The History of Ushers
The ushers of today have descended from a long line of people of God who have gone before them. Their ministry is deeply rooted in Scriptures and tradition. The author of the Book of Chronicles, a book coming to us from the third century before Christ, pays particular attention to the part played by the 'religious orders' of this time, not only the priests and Levites but the lesser orders of cantor and doorkeeping. These last, who may have numbered in the hundreds, loomed large in Jerusalem's population at the time and are the progenitors of our ushers today. They comprised the guild of gatekeepers, who had their assigned task "the guarding of the threshold of the tent, just as their fathers had guarded the entrance of the encampment of the Lord" (1 Chronicles 9:19).
(From The Ministry of Ushers by Gregory F. Smith)
A Liturgical Ministry
The ministry of ushers forms part of the liturgical ministries. To understand the roles of the usher, one has to look at some of the qualities required by ushers:
- It is a ministry to people
- It is a ministry to community
- It requires kindness, reverence and dependability
- It requires accenting the positive
When people come to church they experience not only the service but the people associated with the church. We want the experience to be warm and welcoming. Ushers are part of that experience. They communicate a sense of belonging to the parishioners and are an important extension of the church and Catholic family.
The Roles of the Usher
- The primary reason for having Ushers is to welcome people of God, especially newcomers, to the House of God. Ushers would therefore be required to arrive at least 20 minutes before the start of Mass.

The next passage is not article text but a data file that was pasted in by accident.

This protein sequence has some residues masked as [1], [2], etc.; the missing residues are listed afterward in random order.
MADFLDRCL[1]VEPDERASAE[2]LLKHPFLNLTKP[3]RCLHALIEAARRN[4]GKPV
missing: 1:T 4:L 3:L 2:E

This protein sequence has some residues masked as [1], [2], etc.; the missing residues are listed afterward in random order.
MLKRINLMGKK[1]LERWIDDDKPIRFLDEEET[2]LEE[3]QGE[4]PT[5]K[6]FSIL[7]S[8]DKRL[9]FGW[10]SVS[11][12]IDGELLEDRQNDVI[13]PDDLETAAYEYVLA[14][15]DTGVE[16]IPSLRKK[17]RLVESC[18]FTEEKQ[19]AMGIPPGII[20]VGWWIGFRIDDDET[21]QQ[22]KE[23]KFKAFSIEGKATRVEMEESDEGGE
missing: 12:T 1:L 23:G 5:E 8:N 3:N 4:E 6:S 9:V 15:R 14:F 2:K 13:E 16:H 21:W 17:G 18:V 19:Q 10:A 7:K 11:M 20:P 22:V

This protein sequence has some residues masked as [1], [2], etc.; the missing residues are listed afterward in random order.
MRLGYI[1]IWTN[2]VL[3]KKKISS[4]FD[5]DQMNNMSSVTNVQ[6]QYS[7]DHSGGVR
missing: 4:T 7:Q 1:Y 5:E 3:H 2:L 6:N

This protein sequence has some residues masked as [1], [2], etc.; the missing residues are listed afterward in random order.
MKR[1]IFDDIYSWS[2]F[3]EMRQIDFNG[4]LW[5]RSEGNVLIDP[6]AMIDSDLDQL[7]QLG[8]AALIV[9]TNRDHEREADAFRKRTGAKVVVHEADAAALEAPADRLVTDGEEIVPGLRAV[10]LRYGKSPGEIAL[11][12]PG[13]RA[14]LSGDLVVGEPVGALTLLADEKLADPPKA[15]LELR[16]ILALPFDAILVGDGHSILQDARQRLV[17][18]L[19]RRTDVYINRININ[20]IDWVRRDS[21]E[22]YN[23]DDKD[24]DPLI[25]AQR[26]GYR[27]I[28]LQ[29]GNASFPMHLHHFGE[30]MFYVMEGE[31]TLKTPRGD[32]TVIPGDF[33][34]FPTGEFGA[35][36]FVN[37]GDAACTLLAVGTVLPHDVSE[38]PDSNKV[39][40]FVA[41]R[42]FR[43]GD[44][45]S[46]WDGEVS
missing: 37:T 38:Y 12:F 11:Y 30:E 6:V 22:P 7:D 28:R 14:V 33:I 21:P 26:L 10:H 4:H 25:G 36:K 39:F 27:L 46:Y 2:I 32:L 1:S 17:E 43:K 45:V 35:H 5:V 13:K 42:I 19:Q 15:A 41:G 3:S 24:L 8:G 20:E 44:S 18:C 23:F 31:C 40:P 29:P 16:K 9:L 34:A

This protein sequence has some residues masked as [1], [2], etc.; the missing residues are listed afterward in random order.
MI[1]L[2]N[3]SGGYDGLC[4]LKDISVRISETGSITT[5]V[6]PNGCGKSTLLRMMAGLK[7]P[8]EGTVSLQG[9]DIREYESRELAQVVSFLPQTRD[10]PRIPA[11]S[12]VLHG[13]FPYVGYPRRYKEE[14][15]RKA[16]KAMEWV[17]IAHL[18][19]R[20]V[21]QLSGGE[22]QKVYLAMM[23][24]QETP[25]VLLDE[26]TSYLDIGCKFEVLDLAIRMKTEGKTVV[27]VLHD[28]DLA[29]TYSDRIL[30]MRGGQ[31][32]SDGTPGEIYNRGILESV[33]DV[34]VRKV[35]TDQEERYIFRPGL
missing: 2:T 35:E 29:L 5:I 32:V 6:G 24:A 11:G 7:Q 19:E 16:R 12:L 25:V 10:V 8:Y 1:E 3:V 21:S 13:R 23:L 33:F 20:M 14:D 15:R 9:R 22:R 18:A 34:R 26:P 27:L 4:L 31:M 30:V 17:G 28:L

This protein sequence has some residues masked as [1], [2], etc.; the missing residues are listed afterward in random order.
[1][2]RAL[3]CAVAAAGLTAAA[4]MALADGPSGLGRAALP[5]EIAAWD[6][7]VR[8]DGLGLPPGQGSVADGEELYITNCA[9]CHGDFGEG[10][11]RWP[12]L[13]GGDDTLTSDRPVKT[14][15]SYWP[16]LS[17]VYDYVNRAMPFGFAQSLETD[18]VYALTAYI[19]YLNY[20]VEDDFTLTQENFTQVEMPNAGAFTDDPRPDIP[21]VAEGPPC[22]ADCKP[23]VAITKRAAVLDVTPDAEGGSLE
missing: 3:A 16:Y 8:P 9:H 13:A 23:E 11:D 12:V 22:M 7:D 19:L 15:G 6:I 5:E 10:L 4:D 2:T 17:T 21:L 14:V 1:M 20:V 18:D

- Assist the elderly and disabled into the Church
- Assist in the seating of the assembly.
- Ensure that the hymn books, bulletins and Mass sheets are available for the congregation.
- If additional chairs are required, then organise assistants to help set up the chairs
- Organise the Offertory procession (ie. which family will be bringing up the offertory).
- If there are not enough Ushers, then organise assistants to help with the Collection.
- After the service begins, Ushers can sit near the back so as to take care of late arrivals.
- At Communion, the Ushers come forward and stand by the first pew until the Acolytes and Choir members finish receiving. Then they direct people to the altar rail, moving from pew to pew.
- At the end of the service, again greet any newcomers, and invite them to coffee, if any. Pick up bulletins and hymn books left in the pews.
An Usher's Prayer
Lord, you make all kinds of people, even like me. In your love you gather them all into your Church. As you gather your people this day, help me to serve them in a Christlike manner, even as your Son served those who gathered about him. Make me prayerful and patient, helpful and understanding, and may I radiate the joy that faith brings as I serve their needs. Give me your strength to support my fellow ministers. May all who assemble to celebrate our common faith in the risen Saviour be glad of heart for being here and for having encountered your Son in one another, in our priest, at the tables of the Book and the Bread, and through the ministry of Ushers like me. I ask this through Jesus' name. Amen
If you are interested in becoming an usher, please contact the Parish Office at 021 794 5185 or Ivan Hendricks at 082 374 6235.